Port Huron Area School Board passes resolution to eradicate racism


The Port Huron Area School Board recently passed a resolution to "Eradicate Racism and Create More Equitable and Inclusive Schools for All Children."


The board voted unanimously to adopt the resolution at its June 22 regular meeting, which took place virtually because of the COVID-19 pandemic.

The 7-0 vote came four weeks to the day that George Floyd’s death at the hands of Minneapolis police officer Derek Chauvin, who knelt on Floyd's neck, while he was prone on the street with his hands cuffed behind his back, for eight minutes and 46 seconds. The incident sparked protests around the nation and world against structural racism in all of its forms, including policing and education.


The city of Port Huron adopted a resolution declaring racism a public health emergency on June 8, and Marysville adopted a similar one on June 22. Port Huron also passed a resolution condemning the murder of Floyd, and Marysville adopted one condemning the killing of Floyd and Breonna Taylor in Louisville, Kentucky.


Board President Tim McColloch read the resolution aloud before the vote.


"The Port Huron Area School District stands firmly against all acts of individual and systemic racism," said McColloch. "We wish to end violence and injustices and unequivocally declare that black lives matter and that an injustice to one is an injustice to all.


“We have a moral obligation to provide a safe, equitable and high-quality education for all students where we celebrate all the attributes that form children and hold true to the ideal that we are all created equal. We believe that our schools are a vital part of a much larger world and can play a powerful role in changing people’s perceptions and processes... We believe that educators should be life-long learners about race and systemic racism and should be provided the necessary resources to facilitate discussions of race and racism and to help themselves and students understand history and humanity from diverse points of view.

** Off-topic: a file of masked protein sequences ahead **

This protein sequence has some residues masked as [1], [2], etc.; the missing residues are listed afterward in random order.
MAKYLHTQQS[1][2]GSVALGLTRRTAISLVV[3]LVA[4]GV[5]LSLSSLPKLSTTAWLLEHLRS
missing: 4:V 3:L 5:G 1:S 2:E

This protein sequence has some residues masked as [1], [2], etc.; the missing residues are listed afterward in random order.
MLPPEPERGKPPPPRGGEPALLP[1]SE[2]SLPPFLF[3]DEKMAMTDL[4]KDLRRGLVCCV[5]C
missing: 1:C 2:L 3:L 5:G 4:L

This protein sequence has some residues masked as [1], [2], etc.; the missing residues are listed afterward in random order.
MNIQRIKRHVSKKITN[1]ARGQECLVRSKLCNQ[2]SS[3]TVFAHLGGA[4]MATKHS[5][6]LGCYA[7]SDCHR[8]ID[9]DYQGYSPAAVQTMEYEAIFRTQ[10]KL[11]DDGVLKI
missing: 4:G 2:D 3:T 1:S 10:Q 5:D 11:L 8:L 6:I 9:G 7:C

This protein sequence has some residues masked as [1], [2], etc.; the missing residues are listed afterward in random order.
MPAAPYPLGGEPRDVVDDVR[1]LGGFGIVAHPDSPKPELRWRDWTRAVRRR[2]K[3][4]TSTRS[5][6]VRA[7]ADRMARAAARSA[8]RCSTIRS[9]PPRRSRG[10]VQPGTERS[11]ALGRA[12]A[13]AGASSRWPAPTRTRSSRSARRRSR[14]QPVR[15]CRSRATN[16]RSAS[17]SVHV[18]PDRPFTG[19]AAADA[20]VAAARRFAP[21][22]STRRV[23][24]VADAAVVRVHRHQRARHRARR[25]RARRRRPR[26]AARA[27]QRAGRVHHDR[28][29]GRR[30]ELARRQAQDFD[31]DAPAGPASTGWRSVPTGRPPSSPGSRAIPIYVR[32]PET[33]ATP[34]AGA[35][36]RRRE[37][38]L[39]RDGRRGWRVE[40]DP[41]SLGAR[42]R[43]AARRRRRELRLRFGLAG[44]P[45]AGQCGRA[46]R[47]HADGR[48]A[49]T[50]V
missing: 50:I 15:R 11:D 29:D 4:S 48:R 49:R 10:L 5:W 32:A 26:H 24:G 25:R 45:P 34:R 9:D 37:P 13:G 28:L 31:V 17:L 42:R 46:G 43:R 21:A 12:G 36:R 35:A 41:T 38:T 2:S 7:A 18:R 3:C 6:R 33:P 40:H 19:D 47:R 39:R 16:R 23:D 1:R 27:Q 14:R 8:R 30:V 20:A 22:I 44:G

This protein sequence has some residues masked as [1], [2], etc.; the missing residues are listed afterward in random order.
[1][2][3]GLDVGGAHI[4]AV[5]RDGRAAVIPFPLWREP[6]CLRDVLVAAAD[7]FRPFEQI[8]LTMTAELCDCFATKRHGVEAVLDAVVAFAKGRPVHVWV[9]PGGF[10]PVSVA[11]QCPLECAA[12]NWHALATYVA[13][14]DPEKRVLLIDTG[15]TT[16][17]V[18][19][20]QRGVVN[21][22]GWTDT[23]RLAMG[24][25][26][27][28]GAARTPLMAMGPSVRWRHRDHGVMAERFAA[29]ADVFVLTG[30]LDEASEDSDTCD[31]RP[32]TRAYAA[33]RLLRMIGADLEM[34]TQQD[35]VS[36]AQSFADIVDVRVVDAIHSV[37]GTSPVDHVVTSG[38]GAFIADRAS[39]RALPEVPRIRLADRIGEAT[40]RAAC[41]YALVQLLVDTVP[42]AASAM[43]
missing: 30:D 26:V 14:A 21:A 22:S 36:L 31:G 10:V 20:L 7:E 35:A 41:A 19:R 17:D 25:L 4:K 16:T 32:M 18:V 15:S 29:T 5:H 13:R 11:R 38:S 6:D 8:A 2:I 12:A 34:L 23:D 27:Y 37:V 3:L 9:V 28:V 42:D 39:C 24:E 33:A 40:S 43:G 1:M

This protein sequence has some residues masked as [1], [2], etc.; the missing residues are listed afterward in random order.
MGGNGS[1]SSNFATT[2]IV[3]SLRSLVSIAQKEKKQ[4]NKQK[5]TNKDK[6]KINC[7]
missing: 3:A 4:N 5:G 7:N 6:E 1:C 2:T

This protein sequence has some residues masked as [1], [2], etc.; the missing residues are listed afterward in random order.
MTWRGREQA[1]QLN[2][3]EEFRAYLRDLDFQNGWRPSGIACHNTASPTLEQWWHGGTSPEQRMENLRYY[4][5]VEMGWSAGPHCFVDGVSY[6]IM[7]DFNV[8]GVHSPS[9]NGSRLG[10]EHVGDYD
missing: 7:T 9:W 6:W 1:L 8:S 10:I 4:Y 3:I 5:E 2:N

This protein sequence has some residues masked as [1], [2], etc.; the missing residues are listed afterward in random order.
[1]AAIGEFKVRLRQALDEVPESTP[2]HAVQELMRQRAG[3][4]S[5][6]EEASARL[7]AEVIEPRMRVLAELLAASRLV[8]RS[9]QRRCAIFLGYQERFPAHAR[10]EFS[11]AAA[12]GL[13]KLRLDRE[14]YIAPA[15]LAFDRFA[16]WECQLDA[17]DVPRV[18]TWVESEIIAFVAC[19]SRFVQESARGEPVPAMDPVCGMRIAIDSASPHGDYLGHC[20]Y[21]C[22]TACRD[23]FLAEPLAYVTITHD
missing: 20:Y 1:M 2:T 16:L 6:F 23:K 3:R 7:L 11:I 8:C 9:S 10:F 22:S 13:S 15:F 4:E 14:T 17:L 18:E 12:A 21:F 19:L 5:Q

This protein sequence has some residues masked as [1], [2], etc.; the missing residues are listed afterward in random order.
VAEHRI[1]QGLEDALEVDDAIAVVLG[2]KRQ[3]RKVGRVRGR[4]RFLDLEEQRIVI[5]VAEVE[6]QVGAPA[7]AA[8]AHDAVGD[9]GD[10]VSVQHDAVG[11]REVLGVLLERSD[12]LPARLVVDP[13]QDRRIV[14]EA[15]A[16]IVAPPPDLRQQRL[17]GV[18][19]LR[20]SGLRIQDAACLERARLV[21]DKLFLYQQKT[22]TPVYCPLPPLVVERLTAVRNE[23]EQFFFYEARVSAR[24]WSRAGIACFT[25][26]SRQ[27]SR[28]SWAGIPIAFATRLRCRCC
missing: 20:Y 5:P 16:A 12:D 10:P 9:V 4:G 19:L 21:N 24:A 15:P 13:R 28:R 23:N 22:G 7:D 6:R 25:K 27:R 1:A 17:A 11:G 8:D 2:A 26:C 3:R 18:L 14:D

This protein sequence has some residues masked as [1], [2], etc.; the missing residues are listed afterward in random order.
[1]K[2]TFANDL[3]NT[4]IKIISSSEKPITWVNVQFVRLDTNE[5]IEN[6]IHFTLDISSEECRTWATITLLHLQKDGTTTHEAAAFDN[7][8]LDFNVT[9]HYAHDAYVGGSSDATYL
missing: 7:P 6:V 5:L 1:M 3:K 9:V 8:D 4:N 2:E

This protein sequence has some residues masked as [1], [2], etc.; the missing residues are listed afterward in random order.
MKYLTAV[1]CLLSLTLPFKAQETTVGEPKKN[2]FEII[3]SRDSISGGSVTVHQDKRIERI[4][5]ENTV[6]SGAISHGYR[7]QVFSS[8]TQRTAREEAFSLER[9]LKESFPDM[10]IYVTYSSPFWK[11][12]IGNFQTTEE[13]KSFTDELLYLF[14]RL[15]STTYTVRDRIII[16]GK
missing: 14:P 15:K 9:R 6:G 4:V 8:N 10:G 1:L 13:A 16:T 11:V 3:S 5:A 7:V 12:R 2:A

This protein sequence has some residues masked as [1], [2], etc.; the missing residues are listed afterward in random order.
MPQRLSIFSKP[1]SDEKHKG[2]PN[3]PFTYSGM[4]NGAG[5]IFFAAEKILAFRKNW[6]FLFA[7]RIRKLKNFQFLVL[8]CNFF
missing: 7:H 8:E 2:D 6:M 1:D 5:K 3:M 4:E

“We believe that the district has a responsibility to continually reflect upon and amend curriculum, training, policies and practices to help root out racism. We believe that in partnership with the district we must review current and proposed state budgets, standards, policies, legislation and policy guidance to ensure that they promote equity and aggressively discourage and disrupt practices that allow racial inequities to persist..."


Trustee Brian Winters called the resolution "a very powerful message."


"It's good to get this in proactive form," said Winters. "We're moving ahead with it and taking a stand."


Winters was the only board member to comment on the resolution.


Trustee Denise Brooks introduced the resolution, supported by board Vice President Laurie Oldford.


“I am really proud of our board of education for deciding we need to make a statement and it needs to be a proactive statement,” said Superintendent Jamie Cain in a statement on June 25. “Everyone knows what is going on in our world right now, especially in our country and the district put out a statement a few weeks ago that simply communicated we won’t tolerate racism. Our board of education certainly felt that was a priority for them as well.”


Keely Baribeau, director of communication for the district, said Port Huron Schools has for the past four years taken part in a statewide Equity Pilot in partnership with the Michigan MTSS Technical Assistance Center and the Michigan Department of Education.


Keely said Central Middle School, Holland Woods Middle School and Port Huron High School have engaged in staff development exercises to reduce racial disparities in discipline.


"Some of the professional development topics include understanding institutional racism, identity awareness, impact of power and privilege, implicit bias, and culturally responsive practices," Baribeau said. "The district is looking forward to expanding this work to all schools."


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